Symbiosis in the Rainforest

Skyrail Nature Diary: March 2013


This month we’ll be looking at symbiosis in the rainforest. Symbiosis is the phenomenon of two or more unrelated organisms living together in cooperation. Many people associate symbiosis with animals living together. The clown fish and the sea anemone is a well known example. Most symbioses involve at least one microorganism. Several of these symbioses are vitally important to the survival of whole ecosystems. For those interested in the Great Barrier Reef, it’s worth mentioning the symbiosis between coral polyps and tiny dinoflagellate algae that live together in what is essentially a wet desert. Without this symbiosis, the coral reef could not survive. How tight a symbiosis is varies considerably depending on the needs of the partners involved. Often it’s hard to know whether or not the relationship is actually beneficial to both partners. There is also the problem of reproducing while still maintaining the symbiosis. Lichens have solved this problem by simply breaking off pieces of their bodies that contain both partners which grow up to become new lichens. Others have to get together by various means after spores or seeds have germinated on their own. Various chemicals have been shown to attract partners to each other. For fungi this is a simple matter of growing towards the source of the attractant and making the connection. Algae often have mobile spores that can move towards their partner as long as they have water to move in.

Mycorrhizae are perhaps the single most important association in the tropical rainforest. All trees seem to have a close relationship between their roots and a fungus. The term mycorrhiza actually means “fungus root”. Fungi are generally much better at collecting minerals than tree roots. The main reason for this is their unique body shape as a simple mass of very long threads. Many fungi are also able to break down compounds as most other organisms are unable to get at the locked up nutrients. However, rainforest floors generally have very little organic material available. This is where the trees come in. Trees are amazing producers of organic material via the use of photosynthesis, the process of using sunlight as an energy source to turn simple carbon dioxide into food. In some rare cases the mineral collectors are a special kind of fungal like bacteria known as actinomycetes. European Alders have actinomycets on their roots. The fungal partners are of three basic types. The ectomycorrhizae attach to the tree roots as an external sheath. Most conifers have this kind of mycorrhiza. There are two types of fungi that penetrate the insides of the tree roots. One simply drills into the roots while maintaining its thread shape. The Vesicular-Arbuscular Mycorrhizae form into bladder and bush like structures that interact very closely with the roots. This latter type of mycorrhiza is by far the most common in nature.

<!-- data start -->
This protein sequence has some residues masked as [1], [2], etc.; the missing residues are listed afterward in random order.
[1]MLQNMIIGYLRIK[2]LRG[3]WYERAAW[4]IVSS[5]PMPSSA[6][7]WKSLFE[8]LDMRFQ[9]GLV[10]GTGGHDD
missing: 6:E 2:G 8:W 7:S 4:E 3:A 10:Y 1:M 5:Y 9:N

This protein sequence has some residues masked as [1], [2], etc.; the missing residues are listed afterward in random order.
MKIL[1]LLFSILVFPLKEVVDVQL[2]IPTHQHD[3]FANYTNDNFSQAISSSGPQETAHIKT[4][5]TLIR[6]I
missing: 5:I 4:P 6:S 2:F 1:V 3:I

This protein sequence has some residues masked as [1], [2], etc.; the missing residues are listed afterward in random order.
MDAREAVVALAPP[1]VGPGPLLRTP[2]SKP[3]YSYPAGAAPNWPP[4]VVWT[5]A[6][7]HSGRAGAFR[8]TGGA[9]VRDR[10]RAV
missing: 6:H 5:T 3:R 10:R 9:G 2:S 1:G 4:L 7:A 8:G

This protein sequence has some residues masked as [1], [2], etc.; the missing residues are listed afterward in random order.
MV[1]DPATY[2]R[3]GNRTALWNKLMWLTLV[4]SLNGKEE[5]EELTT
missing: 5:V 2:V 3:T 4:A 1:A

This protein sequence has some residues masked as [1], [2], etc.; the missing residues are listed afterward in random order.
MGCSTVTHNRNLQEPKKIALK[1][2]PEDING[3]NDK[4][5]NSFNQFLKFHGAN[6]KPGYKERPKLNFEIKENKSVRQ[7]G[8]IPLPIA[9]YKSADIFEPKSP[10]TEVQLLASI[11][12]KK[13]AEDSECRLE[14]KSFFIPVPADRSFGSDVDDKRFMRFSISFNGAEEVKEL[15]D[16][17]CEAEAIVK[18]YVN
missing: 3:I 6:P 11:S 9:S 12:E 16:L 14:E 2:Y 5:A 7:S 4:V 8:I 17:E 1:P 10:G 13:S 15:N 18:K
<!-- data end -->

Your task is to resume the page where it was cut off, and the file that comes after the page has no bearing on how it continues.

Nitrogen fixation is an important process in nutrient poor soils. By far the most common source of nitrogen is in the atmosphere in the form of gaseous nitrogen. This molecule is very difficult to break down and only bacteria have been shown to be able to do it successfully. The process of turning this gaseous nitrogen into ammonia is known as nitrogen fixation. The process is interestingly disabled by the presence of oxygen, yet the most common nitrogen fixers need oxygen to live! Cyanobacteria have devised an ingenious way to circumvent this problem. They simply make special cells known as heterocysts where oxygen is completely removed. All food is imported from neighbouring cells. The Azolla ferns and the majority of cycads have entered into a symbiotic relationship with these cyanobacteria. Azolla ferns have special chambers inside their tiny leaves for the cyanobacteria while cycads have special surface roots called coralloid roots to house them. All legumes, on the other hand, cooperate with special bacteria known as rhizobia. The rhizobia are housed in special organs on the roots known as nodules. These nodules are formed by the presence of these special bacteria and contain large amounts of a special protein very similar to our own blood hemoglobin, leghemoglobin. This protein is purple and has a high affinity for oxygen. Its purpose is to mop up all the oxygen in the nodules so that nitrogen fixation can occur!

by Tore Lien Linde